There are a myriad of tests available to measure EQ by BarOn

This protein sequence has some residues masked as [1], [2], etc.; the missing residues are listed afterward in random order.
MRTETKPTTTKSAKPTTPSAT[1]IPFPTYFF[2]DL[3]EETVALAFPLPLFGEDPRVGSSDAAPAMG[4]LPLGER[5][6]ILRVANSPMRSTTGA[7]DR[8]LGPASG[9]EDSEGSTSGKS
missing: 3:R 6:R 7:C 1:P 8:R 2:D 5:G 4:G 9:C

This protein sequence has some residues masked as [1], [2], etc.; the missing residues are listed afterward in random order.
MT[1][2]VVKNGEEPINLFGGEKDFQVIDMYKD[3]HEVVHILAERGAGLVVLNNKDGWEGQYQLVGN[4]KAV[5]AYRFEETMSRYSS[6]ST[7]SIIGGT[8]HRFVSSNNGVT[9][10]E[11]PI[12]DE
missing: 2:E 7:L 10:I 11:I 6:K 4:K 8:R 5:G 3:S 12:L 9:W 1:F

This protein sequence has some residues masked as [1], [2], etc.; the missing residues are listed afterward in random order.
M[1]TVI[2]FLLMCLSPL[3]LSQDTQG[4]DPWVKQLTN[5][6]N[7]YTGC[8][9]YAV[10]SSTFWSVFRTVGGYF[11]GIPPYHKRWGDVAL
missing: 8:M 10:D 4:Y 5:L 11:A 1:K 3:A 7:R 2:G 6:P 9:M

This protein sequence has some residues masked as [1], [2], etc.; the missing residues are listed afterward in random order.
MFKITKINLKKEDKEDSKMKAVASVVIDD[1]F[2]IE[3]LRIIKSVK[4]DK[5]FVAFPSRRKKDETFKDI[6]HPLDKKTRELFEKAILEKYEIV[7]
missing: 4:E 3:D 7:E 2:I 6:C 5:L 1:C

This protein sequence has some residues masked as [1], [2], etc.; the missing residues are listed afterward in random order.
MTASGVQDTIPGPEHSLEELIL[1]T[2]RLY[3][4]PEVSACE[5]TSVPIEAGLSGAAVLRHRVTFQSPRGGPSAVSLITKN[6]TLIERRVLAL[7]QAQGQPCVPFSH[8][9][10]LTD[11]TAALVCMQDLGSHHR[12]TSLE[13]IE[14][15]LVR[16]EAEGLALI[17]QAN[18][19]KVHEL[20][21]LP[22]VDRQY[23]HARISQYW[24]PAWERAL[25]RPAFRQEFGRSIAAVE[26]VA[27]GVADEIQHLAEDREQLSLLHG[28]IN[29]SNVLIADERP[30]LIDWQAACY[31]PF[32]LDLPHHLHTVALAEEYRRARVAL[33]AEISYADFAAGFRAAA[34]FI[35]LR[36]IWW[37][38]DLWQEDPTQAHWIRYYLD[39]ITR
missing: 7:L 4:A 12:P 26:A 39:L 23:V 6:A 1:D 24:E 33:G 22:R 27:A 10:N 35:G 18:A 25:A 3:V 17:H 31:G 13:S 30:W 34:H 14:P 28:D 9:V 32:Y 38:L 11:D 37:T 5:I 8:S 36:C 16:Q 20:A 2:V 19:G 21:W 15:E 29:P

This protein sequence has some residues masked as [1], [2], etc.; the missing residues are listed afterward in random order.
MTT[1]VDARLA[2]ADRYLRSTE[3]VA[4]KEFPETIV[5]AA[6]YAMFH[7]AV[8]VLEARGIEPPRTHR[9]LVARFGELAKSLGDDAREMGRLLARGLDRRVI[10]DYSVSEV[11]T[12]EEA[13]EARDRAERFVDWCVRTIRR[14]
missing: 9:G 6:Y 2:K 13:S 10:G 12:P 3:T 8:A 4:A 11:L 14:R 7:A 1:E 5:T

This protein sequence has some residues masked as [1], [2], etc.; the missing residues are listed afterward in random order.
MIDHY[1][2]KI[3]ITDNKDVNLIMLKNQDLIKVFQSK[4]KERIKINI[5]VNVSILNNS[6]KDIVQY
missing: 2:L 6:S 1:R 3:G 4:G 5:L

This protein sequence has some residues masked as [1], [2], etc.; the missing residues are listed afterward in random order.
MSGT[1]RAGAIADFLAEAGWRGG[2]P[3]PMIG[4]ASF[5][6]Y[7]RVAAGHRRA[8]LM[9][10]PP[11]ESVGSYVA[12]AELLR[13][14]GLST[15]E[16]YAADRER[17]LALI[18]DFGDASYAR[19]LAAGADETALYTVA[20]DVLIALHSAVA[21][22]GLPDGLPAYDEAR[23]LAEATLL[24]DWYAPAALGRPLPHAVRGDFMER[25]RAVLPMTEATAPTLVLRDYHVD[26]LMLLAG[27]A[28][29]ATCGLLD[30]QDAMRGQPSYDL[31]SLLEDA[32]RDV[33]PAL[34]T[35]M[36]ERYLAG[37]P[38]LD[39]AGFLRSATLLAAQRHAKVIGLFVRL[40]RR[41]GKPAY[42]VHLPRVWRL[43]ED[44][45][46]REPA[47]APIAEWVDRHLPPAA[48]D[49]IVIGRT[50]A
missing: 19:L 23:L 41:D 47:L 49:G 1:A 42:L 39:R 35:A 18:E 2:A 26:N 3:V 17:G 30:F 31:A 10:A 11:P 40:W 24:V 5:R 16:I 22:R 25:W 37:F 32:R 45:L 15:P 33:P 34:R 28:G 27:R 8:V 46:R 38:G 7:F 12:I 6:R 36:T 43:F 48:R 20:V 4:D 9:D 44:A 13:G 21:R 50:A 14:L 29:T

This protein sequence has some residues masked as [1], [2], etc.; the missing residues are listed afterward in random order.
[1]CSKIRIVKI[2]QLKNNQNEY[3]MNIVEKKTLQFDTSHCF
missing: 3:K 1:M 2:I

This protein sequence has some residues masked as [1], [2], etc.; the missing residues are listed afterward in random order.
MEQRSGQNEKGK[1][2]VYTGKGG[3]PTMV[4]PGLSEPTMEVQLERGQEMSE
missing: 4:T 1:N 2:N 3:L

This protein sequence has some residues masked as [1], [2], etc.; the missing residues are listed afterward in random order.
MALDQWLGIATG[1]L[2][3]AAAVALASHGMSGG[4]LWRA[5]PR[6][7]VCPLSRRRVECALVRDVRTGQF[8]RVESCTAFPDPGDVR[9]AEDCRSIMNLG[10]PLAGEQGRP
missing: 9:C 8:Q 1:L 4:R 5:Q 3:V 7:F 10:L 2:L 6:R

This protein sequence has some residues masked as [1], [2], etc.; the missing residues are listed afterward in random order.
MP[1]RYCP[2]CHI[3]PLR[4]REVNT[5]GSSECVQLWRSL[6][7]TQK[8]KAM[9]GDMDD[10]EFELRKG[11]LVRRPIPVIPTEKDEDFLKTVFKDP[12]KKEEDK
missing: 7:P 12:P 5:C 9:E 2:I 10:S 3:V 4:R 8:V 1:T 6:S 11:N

There are a myriad of tests available to measure EQ by Bar-On (1997); Goleman and Rhee (1999); Mayer, Salovey, and Caruso (2002); Wong and Law (2002); Petrides and Furnham (2003); and Tett, Fox, and Wang (2005); EIA (Emotional Intelligence Appraisal); EIP (Emotional Intelligence Profile); and the IEI (Index of Emotional Intelligence). It was found that both ability and trait models related caring behaviours in nurses to EI (Adams and Iseler, 2014; Araque, 2015; Dafeeah et al., 2015; Ezzatabadi et al., 2012; Kaur et al., 2013, 2015; Rego et al., 2010; Sommaruga et al., 2017). The methodology to assess care also varied including physical/general care (Adams and Iseler, 2014; Kaur et al., 2013, 2015), emotional care (Araque, 2015; Dafeeah et al., 2015), and both aspects (Ezzatabadi et al., 2012; Rego et al., 2010; Sommaruga et al., 2017).The papers by Araque (2015), and Rego et al. (2010), provided a more comprehensive view on EI roles. Four studies suggested a relationship between physician trait EI and caring (Bamberger et al., 2016; Dafeeah et al., 2015; Dugan et al., 2014; Sommaruga et al., 2017). Self-report of EI in two studies (Dafeeah et al., 2015; Sommaruga et al., 2017) while two studies linked patient care to the physician’s EQ (Bamberger et al., 2016; Dugan et al., 2014). Ezzatabadi et al. (2012) suggests that job satisfaction of nurses was influential in EI and it playing a mediating role between EI and quality of care. Other potential factors for future investigation include psychological ownership (Kaur et al., 2013), trust of patients (Weng, 2008), and patient-doctor relationship (Weng et al., 2011b), all positively related to EI and affecting behaviour. The available evidence suggests that there is a relationship between both ability and trait EI and caring in nurses. Furthermore, health services sometimes consider implementing training programmes focused on developing EI skills, as there is evidence they can be increased via interventions (Nelis et al., 2009; Nooryan et al., 2011; Pool and Qualter, 2012). Thus resulting in beneficial outcomes for both nurses and patients. There is quite some evidence that emotion management can help improve healthcare delivery and experience but there is little focus on healthcare-specific data or models of measuring emotional intelligence. Most complaints about doctors relate to poor communication and not their clinical competence. Hence improving communication in health care is an area of interest in both policy and practice targets. An emphasis on the insights into our own and others’ emotions as described by models of EI; it may offer an explanation as to why some practitioners are better at delivering patient centred care than others.Being able to assess and analyse the patient’s emotional needs can have a positive affect pain relieving and improve the accuracy of history taking and diagnosis. If clinicians are able to understand patients’ emotional reactions to prescribed treatments or lifestyle advice they can understand what treatment would be more acceptable to them. Being able to read and manage emotions is an important skill for any health professional and can also enhance patient-centred care, improve the professional-patient relationship, and increase patient satisfaction.

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